$\newcommand{\E}{\mathbb{E}}$How do I find the variance of an autoregressive AR(1) process $$y_t=\phi y_{t-1}+\varepsilon_{t}$$

where $\lvert {\phi}\rvert<1$ and knowing that

$$y_t=\sum_{j=0}^\infty \varphi_j\varepsilon_{t-j}$$

$\E(\varepsilon_t)=0,\ \E(\varepsilon^2_t) = \sigma^2,\ \E(\varepsilon_t\varepsilon_s)=0$ for $s\ne t,\ $ $\sum_{j=0}^\infty \varphi^2_j<\infty$ and $\operatorname{Var}(y_t)=\sigma^2\sum_{j=0}^\infty \varphi^2_j$


$$\text{Var}(y_t)=\text{Var}(\phi y_{t-1}) + \text{Var}(\varepsilon_{t}).$$ As we know, $E(\varepsilon_{t}^2)=\sigma^2$. Then we have: $$\text{Var}(y_t)=\text{Var}(\phi y_{t-1}) + \sigma^2.$$ Now using variance properties we take out $\phi$ from the variance: $$\text{Var}(y_t)=\phi^2\text{Var}(y_{t-1}) + \sigma^2.$$ Given that $\text{Var}(y_t)=\text{Var}(y_{t-1})$ we solve to get: $$\text{Var}(y)=\frac{\sigma^2}{1-\phi^2}.$$

  • $\begingroup$ Thank you! Could you please elaborate, why $var(y_t)=var(y_{t−1})$? $\endgroup$ Nov 12 '16 at 18:37
  • 2
    $\begingroup$ and if I get the calculations right, it should be $var(y)=\frac{(σ^2)}{1-ϕ^2}$, no? $\endgroup$ Nov 12 '16 at 19:35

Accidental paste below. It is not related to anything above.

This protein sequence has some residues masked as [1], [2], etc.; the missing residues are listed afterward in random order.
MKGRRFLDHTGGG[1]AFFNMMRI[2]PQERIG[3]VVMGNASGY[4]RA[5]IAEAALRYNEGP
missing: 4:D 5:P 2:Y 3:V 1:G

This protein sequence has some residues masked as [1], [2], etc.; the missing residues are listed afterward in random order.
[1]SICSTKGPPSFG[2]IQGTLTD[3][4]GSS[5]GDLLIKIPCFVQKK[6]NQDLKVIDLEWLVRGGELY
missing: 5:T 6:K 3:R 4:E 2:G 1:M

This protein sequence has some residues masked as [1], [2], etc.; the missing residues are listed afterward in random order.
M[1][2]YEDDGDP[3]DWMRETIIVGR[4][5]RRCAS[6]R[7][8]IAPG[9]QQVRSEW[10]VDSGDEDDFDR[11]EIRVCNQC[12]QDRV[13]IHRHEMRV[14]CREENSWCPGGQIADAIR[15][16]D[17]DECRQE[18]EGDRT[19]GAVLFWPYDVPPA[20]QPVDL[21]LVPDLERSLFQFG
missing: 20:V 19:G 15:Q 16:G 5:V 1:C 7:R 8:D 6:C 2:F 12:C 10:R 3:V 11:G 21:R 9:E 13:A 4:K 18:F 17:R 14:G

• $\begingroup$ you assume variance to be constant over time, so there is no heteroskedasticity, it is to say, different variances across time. This implies: $var(y_t)=var(y_{t-1})$ $\endgroup$
    – adrian1121
    Nov 13 '16 at 11:55

$$y_t = \varepsilon_{t} +\phi y_{t-1}= \varepsilon_{t} +\phi (\varepsilon_{t-1} +\phi y_{t-2}) = \sum_{j=0}^{\infty}\phi^j \varepsilon_{t-j},$$ and If $|\phi|<1$, then $$\text{Var}(y_t) = \sum_{j=0}^{\infty}(\phi^j)^2 \text{Var}(\varepsilon_{t-j})=\sigma^2 (1+\phi^2+\phi^4+\dots) = \sigma^2\frac{1-\lim_{n \rightarrow \infty} \phi^{2n}}{1-\phi^2} = \frac{\sigma^2}{1-\phi^2}.$$

P.S. From here, we can conclude that $\text{Var}(y_t)$ isn't a function of time.


Your Answer

By clicking “Post Your Answer”, you agree to our terms of service, privacy policy and cookie policy

Not the answer you're looking for? Browse other questions tagged or ask your own question.